YouTube Copyright Claims on Game Videos? I Have Two of Those.

So though I have only posted a small handful of videos on my YouTube account, and those videos do not have monetization enabled, I am seeing claims on them in my account.

I wasn’t notified of these claims by email or any other medium that I can find, and the videos were not taken down, nor is my account in bad standing.

Here’s what it looks like in my Video Manager panel:

Screen Shot 2013-12-12 at 5.45.44 PM

Screen Shot 2013-12-12 at 5.45.28 PMAs you can see, there is an option to dispute the claims, but as YouTube can summarily dismiss your channel if you run afoul of too many copyright notices. I’m not sure if disputing a claim and having that dispute struck down counts as a strike, so I’m hesitant to do it.

This isn’t a big deal for me, but for people who are making a lot of money off a lot of videos on YouTube, it’s probably a bit whack-a-mole-y. IMO it’s just going to push more people towards streaming instead of offering videos on demand. (And, regardless of the fact that YouTube is opening streaming to the masses this month, I’ll bet that Twitch will end up being the beneficiary.)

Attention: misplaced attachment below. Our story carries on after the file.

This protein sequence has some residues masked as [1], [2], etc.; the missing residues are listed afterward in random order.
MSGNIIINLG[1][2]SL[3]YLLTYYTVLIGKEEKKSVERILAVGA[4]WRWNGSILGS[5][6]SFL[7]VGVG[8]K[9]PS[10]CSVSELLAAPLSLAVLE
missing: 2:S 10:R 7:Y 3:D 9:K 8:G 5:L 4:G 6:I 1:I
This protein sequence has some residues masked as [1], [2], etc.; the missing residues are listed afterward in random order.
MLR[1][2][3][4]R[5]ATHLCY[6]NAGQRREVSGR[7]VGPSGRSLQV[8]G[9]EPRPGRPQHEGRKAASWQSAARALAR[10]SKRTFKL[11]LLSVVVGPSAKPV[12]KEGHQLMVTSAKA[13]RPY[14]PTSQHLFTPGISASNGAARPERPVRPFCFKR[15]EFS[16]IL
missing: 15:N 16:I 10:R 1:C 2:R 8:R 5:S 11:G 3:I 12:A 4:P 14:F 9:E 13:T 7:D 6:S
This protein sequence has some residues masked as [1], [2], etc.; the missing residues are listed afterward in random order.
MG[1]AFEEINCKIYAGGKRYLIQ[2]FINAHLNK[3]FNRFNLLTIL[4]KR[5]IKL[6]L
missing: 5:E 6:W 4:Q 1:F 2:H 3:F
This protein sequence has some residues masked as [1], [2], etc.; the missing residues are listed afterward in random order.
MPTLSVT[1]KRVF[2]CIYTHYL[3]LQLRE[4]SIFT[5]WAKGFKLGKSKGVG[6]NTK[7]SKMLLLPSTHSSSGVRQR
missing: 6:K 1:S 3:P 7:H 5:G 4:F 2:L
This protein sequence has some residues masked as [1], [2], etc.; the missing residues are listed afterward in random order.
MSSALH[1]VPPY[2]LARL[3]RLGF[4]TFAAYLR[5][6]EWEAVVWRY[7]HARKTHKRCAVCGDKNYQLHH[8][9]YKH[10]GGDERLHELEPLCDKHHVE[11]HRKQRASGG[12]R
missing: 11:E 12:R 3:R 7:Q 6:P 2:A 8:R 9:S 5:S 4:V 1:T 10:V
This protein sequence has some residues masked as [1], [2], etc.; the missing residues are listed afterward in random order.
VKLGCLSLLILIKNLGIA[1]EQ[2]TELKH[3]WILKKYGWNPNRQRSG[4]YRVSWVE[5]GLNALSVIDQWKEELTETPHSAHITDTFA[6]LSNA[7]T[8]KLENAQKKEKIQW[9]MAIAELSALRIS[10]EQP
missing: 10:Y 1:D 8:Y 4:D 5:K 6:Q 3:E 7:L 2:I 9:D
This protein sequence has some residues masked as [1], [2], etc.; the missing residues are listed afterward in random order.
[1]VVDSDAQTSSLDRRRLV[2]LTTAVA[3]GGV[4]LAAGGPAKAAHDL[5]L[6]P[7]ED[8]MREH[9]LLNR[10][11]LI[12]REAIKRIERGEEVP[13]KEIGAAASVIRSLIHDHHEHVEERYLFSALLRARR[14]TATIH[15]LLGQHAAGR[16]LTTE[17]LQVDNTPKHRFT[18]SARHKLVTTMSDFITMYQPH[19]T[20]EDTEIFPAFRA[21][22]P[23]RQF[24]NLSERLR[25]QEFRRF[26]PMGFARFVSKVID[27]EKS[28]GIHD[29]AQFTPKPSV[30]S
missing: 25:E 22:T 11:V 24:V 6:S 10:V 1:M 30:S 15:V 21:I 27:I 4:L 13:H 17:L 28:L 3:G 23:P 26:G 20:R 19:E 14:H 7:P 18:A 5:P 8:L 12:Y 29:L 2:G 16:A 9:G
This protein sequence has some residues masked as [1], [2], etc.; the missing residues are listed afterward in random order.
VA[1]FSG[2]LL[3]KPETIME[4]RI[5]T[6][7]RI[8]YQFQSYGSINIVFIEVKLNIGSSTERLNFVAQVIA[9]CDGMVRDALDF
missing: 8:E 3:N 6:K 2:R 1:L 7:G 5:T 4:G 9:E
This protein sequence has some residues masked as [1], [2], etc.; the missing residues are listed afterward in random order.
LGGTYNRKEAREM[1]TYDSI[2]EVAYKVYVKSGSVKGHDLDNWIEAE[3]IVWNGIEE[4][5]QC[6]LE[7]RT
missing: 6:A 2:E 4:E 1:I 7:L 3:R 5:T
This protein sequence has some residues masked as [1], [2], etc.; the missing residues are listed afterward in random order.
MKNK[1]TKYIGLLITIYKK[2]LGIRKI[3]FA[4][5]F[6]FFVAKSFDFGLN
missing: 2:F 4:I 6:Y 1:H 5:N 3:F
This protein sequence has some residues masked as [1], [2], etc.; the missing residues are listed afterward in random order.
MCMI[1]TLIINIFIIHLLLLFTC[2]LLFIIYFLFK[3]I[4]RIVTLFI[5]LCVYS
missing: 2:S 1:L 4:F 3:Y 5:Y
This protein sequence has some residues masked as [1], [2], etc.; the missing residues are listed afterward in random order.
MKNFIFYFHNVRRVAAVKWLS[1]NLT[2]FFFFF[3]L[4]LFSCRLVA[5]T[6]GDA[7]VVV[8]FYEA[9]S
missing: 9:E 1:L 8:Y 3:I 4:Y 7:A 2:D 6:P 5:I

“Arrival”

Joystiq:

BioWare has dated the long-promised and recently teased final Mass Effect 2 DLC mission, “Mass Effect: Arrival,” for release across Xbox Live, PlayStation Network and Bioware.com (for PC) on Tuesday, March 29. The add-on will be available for $7 (£5.49) or the equivalent platform currency.

Leading players into this holiday’s Mass Effect 3, “Arrival” will see Commander Shepard “sent to the edge of the galaxy to rescue an undercover operative who may have evidence of an imminent Reaper invasion.” Admiral Hackett (voiced by Lance Henriksen) will make a return appearance.

I’m looking forward to the conclusion of one of the best games I’ve ever played, and certainly the bearer of what I think is the best video game trailer ever created (which is of course below).

If you can think of one better, argue your case. :)